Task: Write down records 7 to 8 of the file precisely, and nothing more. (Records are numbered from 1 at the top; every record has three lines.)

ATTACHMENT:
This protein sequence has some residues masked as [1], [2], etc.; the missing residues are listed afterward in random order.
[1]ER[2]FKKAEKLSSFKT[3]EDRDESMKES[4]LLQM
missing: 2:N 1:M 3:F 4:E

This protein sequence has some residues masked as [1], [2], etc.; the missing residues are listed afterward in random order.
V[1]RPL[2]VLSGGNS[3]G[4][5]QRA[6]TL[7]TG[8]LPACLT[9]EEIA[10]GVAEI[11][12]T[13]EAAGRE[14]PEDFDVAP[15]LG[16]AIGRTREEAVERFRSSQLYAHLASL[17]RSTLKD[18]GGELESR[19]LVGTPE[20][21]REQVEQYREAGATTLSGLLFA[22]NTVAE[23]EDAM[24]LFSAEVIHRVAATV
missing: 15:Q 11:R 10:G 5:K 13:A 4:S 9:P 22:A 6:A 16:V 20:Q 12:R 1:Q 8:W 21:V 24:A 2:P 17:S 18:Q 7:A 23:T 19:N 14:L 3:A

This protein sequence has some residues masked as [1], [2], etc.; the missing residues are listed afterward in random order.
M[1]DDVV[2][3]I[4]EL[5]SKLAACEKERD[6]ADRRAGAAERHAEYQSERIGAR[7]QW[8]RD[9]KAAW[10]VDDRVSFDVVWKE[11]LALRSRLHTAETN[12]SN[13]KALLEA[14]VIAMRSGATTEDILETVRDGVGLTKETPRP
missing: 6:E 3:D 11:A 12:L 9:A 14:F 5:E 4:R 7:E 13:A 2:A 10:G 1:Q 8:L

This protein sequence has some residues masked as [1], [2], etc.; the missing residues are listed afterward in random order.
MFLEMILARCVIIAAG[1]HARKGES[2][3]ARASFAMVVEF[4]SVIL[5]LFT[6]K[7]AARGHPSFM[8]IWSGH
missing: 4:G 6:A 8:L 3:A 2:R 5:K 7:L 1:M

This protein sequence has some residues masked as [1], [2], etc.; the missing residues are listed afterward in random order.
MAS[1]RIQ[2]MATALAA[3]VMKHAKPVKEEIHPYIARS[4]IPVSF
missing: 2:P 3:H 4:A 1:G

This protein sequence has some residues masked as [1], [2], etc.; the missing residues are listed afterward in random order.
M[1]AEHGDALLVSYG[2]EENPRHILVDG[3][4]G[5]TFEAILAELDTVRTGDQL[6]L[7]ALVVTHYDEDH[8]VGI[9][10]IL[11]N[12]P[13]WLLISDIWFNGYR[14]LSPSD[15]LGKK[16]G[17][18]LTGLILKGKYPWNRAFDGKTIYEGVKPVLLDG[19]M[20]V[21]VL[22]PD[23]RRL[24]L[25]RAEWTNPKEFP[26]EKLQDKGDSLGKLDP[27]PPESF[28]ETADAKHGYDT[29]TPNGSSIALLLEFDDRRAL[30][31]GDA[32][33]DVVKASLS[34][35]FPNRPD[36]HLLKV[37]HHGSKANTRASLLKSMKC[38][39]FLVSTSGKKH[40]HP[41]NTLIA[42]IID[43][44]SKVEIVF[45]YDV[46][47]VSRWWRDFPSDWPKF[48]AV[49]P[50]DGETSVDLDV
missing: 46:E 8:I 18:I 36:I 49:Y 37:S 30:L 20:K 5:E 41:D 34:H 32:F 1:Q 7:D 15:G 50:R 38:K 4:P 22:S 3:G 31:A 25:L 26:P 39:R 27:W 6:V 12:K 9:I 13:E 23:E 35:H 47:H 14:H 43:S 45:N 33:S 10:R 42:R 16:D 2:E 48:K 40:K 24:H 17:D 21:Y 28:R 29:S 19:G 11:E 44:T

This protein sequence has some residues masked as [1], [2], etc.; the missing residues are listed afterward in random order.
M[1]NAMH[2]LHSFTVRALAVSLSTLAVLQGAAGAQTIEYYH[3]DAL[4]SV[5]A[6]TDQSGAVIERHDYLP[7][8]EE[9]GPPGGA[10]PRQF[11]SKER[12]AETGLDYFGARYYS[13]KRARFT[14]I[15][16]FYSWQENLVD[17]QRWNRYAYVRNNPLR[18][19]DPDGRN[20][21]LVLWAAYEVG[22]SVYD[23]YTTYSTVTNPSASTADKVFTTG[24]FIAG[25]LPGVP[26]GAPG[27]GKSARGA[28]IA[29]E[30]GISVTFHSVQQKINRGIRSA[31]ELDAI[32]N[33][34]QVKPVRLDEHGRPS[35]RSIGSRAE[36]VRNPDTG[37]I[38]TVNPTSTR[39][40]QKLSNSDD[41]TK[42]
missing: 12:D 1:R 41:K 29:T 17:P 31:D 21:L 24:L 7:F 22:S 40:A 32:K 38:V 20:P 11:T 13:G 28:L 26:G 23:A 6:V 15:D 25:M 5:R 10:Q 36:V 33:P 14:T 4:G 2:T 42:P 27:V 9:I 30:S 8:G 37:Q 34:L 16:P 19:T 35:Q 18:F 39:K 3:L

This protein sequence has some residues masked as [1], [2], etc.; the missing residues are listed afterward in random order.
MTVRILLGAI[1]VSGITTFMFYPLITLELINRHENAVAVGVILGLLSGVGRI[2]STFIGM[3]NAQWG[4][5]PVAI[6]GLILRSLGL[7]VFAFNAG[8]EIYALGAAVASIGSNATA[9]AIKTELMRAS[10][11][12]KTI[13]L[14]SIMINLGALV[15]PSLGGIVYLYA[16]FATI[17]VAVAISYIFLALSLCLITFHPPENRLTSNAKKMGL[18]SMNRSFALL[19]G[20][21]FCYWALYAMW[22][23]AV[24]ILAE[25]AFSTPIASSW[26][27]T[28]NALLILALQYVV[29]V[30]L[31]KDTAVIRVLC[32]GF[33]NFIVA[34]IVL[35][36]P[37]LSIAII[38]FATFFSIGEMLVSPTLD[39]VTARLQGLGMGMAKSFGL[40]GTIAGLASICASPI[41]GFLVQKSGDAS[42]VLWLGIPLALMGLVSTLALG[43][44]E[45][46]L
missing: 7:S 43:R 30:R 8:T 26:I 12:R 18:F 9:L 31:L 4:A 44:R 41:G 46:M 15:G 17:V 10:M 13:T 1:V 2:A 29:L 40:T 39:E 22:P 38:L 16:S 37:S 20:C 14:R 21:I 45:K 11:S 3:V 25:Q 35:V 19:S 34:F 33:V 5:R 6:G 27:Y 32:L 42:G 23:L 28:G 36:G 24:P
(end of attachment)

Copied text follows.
This protein sequence has some residues masked as [1], [2], etc.; the missing residues are listed afterward in random order.
M[1]NAMH[2]LHSFTVRALAVSLSTLAVLQGAAGAQTIEYYH[3]DAL[4]SV[5]A[6]TDQSGAVIERHDYLP[7][8]EE[9]GPPGGA[10]PRQF[11]SKER[12]AETGLDYFGARYYS[13]KRARFT[14]I[15][16]FYSWQENLVD[17]QRWNRYAYVRNNPLR[18][19]DPDGRN[20][21]LVLWAAYEVG[22]SVYD[23]YTTYSTVTNPSASTADKVFTTG[24]FIAG[25]LPGVP[26]GAPG[27]GKSARGA[28]IA[29]E[30]GISVTFHSVQQKINRGIRSA[31]ELDAI[32]N[33][34]QVKPVRLDEHGRPS[35]RSIGSRAE[36]VRNPDTG[37]I[38]TVNPTSTR[39][40]QKLSNSDD[41]TK[42]
missing: 12:D 1:R 41:K 29:T 17:P 31:D 21:L 24:L 7:F 22:S 40:A 32:K 38:V 20:P 11:T 13:G 28:L 26:G 23:A 6:V 15:D 25:M 5:R 10:Q 36:V 33:P 14:T 4:G 2:T 42:P 27:V 9:I 30:S 8:G 37:Q 34:L 16:P 19:T 35:Q 18:F 39:K 3:L

This protein sequence has some residues masked as [1], [2], etc.; the missing residues are listed afterward in random order.
MTVRILLGAI[1]VSGITTFMFYPLITLELINRHENAVAVGVILGLLSGVGRI[2]STFIGM[3]NAQWG[4][5]PVAI[6]GLILRSLGL[7]VFAFNAG[8]EIYALGAAVASIGSNATA[9]AIKTELMRAS[10][11][12]KTI[13]L[14]SIMINLGALV[15]PSLGGIVYLYA[16]FATI[17]VAVAISYIFLALSLCLITFHPPENRLTSNAKKMGL[18]SMNRSFALL[19]G[20][21]FCYWALYAMW[22][23]AV[24]ILAE[25]AFSTPIASSW[26][27]T[28]NALLILALQYVV[29]V[30]L[31]KDTAVIRVLC[32]GF[33]NFIVA[34]IVL[35][36]P[37]LSIAII[38]FATFFSIGEMLVSPTLD[39]VTARLQGLGMGMAKSFGL[40]GTIAGLASICASPI[41]GFLVQKSGDAS[42]VLWLGIPLALMGLVSTLALG[43][44]E[45][46]L
missing: 7:S 43:R 30:R 8:T 26:I 12:R 18:F 9:L 31:L 4:A 44:R 41:G 46:M 15:G 17:V 10:M 13:T 1:V 2:A 29:L 40:T 39:E 22:P 38:L 16:S 37:S 20:C 14:R 21:I 45:K 11:S 3:V 25:Q 35:V 19:S 34:F 33:V 5:R 6:G 27:Y 32:L 42:G 23:L 28:G 36:G 24:P